Colors of lightning

Discussion in 'Earth Science' started by curioucity, Dec 10, 2004.

  1. curioucity Unbelievable and odd Registered Senior Member

    Hi all

    I think you can guess what I'll ask judging from the title. Okay. I just saw a show of lightnings when it was raining a few hours ago, and I remembered something. What causes lightning to have different colors? I myself have seen bluish white, purplish and yellow lightnings, so I wonder...

    Thanks for answers ^_^
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  3. Ophiolite Valued Senior Member

    This response is straight off the top of my head, so may well be rubbish.
    The colour of any radiating body, including a lightning bolt, is determined by its temperature. We know that lightning bolts are extremely hot - hotter than the surface of the sun, as the documentary writers like to tell us. I think the bluish-white light you see is the 'native' colour of lightning.
    The purplish and yellow lightnings I think could be caused by one, or both, of two other factors, one internal, one external.
    External: if the lightning is seen partly through cloud or rain we would expect the colour to be altered.
    Internal: the sudden bright flash will leave after images on the retina, that will likely have a different colour from the triggering flash.
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  5. Shenzhou Shameless Reductionist Registered Senior Member

    The colour is determined by the moisture content of the atmosphere, I seem to remember reading once. I think it's purple/pink when it occurs in a heavily water-laden environment. I'm buggered if I know why though. Sorry.
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  7. Shenzhou Shameless Reductionist Registered Senior Member

    Here we are. This is from NewScientist's 'Last Word' section:

    "A lightning plasma is quite dense, because the degree of ionisation in the air near the lightning is high. It therefore gives off a lot of infrared, visible light and ultraviolet. A lightning flash consists mainly of light emitted at all wavelengths, plus line and band emissions at characteristic wavelengths from the atoms and molecules present in the surrounding air * mostly argon, oxygen, nitrogen and water. The lightning we see contains contributions from all these sources and the colour depends on the kind of atoms in the air.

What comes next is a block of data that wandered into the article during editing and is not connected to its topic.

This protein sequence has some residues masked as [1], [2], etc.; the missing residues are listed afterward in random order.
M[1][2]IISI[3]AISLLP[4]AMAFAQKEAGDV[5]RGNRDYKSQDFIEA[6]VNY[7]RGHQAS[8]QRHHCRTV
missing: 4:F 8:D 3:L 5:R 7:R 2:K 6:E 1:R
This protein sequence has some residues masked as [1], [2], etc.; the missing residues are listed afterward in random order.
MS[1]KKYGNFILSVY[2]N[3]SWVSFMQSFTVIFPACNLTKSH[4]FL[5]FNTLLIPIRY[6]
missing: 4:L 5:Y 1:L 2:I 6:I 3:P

"A discharge in dry air looks white because there are few strong visible lines those which exist are mainly blue and violet * and the bulk of the visible light is emitted in a continuous spectrum. If water vapour is present, then the hydrogen atoms in the water create a very strong red line (known as the Balmer alpha line) that can dominate the visible line emission. If this line is superimposed on the white background created by the other atoms in the plasma, it would explain the reddish appearance of some lightning flashes. The reddish colour will be easier to see at night. The variability in the amount of red in a series of lightning flashes is explained by variations in the amount of water in the air. In addition, water vapour or tiny water droplets are more easily ionised and their hydrogen atoms more easily excited than the hydrogen in large water droplets * the latter must first evaporate, which takes longer than the duration of a single flash. It is possible that large droplets were broken up during the long series of localised flashes reported by your correspondent, thereby creating an exceptional redness."
  8. curioucity Unbelievable and odd Registered Senior Member

    Thank you.
    Oddly enough, I myself have never really seen red lightnings, which I should be wondering about since I've often seen lightnings during heavy rains, but then again, I must remember that distance matters... it may be raining where I am, but who knows whether it's also wet where the bolts occur.....
    I also forgot to mention that I very very rarely see yellow lightnings, in fact, I've seen it only once in my life, even that was years ago... So, would you please help me find whether scientists have ever made any data gathering on lightning colors?

    Once again, thanks.
  9. slotty Colostomy-its not my bag Registered Senior Member

    I posted a thread about mega- lightning, it seems to be neon red and blue, they seem to think its the similar action to the northern lights

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